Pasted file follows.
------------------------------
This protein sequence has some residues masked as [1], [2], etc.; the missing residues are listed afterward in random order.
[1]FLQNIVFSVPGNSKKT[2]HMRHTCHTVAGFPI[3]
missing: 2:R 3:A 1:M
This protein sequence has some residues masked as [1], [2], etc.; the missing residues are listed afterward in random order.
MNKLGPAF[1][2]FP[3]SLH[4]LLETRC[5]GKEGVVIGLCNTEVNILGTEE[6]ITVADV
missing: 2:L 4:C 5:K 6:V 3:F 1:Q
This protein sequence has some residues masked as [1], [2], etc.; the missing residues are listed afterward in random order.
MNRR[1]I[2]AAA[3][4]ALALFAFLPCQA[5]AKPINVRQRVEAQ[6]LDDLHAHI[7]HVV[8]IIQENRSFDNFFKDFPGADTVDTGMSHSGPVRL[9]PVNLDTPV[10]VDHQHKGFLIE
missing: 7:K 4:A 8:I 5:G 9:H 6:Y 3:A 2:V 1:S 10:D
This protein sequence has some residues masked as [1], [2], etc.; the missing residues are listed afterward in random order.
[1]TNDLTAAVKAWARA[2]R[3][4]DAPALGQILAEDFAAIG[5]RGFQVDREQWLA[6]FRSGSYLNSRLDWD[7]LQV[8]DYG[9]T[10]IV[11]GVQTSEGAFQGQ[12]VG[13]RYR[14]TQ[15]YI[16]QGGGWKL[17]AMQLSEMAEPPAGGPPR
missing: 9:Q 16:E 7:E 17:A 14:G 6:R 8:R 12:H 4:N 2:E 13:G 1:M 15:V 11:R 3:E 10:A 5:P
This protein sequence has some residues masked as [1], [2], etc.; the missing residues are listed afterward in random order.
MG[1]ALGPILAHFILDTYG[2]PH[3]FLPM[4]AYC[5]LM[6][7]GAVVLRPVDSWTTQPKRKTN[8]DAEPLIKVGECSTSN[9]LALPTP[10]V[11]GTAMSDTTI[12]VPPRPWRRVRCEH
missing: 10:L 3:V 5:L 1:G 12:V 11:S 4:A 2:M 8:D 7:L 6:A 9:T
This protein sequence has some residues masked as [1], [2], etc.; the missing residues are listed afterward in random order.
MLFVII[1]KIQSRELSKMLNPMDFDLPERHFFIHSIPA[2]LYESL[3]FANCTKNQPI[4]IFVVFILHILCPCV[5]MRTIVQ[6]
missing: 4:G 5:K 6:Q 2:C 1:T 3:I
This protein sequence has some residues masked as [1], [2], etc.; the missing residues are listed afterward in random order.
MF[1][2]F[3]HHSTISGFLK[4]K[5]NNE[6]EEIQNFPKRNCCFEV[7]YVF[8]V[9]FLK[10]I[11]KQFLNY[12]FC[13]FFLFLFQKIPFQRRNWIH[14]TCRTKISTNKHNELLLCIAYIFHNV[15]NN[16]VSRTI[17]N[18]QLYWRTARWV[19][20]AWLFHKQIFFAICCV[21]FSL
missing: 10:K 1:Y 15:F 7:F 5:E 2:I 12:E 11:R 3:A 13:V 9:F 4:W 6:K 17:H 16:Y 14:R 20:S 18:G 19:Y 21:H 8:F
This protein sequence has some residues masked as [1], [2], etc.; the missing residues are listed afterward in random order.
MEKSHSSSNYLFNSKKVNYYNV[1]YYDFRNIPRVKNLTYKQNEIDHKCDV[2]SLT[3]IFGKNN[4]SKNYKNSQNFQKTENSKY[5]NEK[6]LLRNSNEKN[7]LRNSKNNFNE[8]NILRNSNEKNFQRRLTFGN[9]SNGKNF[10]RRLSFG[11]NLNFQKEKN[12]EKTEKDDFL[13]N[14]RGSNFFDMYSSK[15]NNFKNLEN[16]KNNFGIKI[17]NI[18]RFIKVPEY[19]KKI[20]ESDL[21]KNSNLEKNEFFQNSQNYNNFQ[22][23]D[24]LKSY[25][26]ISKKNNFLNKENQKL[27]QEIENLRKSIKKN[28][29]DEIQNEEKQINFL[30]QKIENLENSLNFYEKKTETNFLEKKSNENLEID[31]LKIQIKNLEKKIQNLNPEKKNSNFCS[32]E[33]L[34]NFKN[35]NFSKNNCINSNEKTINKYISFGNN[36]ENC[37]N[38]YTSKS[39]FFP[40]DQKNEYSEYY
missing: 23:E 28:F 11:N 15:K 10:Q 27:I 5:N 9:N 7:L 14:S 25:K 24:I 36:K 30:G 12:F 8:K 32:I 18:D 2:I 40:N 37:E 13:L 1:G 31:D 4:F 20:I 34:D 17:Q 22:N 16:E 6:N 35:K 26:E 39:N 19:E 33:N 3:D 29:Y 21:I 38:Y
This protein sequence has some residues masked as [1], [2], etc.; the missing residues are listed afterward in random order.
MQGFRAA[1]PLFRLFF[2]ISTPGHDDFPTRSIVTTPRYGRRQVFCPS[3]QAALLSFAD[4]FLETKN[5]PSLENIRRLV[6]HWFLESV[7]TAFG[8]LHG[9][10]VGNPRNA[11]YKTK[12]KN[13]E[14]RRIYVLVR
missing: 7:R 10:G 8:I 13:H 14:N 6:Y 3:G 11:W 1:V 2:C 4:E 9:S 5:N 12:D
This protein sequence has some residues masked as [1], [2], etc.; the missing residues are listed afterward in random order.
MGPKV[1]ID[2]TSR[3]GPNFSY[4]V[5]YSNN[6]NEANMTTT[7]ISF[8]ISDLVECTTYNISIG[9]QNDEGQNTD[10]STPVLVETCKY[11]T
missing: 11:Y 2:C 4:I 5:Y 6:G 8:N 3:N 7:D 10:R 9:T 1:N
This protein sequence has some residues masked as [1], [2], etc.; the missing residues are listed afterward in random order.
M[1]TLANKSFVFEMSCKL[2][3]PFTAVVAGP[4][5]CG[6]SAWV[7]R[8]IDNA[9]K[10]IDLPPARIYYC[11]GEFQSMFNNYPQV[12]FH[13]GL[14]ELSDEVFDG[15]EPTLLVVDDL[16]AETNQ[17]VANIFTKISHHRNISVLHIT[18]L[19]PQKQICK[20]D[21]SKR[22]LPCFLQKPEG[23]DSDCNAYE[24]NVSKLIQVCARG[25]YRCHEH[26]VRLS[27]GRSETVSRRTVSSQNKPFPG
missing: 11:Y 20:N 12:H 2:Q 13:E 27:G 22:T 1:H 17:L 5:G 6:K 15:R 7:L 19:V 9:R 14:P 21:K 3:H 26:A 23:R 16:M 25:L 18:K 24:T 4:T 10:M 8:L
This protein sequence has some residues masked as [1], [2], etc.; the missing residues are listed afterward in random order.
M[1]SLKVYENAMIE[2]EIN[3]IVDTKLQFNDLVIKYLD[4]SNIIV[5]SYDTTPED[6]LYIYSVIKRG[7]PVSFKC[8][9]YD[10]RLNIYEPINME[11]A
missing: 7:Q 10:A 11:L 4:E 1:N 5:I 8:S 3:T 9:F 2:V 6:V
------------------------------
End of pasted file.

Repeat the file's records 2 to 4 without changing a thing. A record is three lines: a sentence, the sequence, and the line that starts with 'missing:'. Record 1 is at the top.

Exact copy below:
This protein sequence has some residues masked as [1], [2], etc.; the missing residues are listed afterward in random order.
MNKLGPAF[1][2]FP[3]SLH[4]LLETRC[5]GKEGVVIGLCNTEVNILGTEE[6]ITVADV
missing: 2:L 4:C 5:K 6:V 3:F 1:Q
This protein sequence has some residues masked as [1], [2], etc.; the missing residues are listed afterward in random order.
MNRR[1]I[2]AAA[3][4]ALALFAFLPCQA[5]AKPINVRQRVEAQ[6]LDDLHAHI[7]HVV[8]IIQENRSFDNFFKDFPGADTVDTGMSHSGPVRL[9]PVNLDTPV[10]VDHQHKGFLIE
missing: 7:K 4:A 8:I 5:G 9:H 6:Y 3:A 2:V 1:S 10:D
This protein sequence has some residues masked as [1], [2], etc.; the missing residues are listed afterward in random order.
[1]TNDLTAAVKAWARA[2]R[3][4]DAPALGQILAEDFAAIG[5]RGFQVDREQWLA[6]FRSGSYLNSRLDWD[7]LQV[8]DYG[9]T[10]IV[11]GVQTSEGAFQGQ[12]VG[13]RYR[14]TQ[15]YI[16]QGGGWKL[17]AMQLSEMAEPPAGGPPR
missing: 9:Q 16:E 7:E 17:A 14:G 6:R 8:R 12:H 4:N 2:E 13:G 1:M 15:V 11:R 3:E 10:A 5:P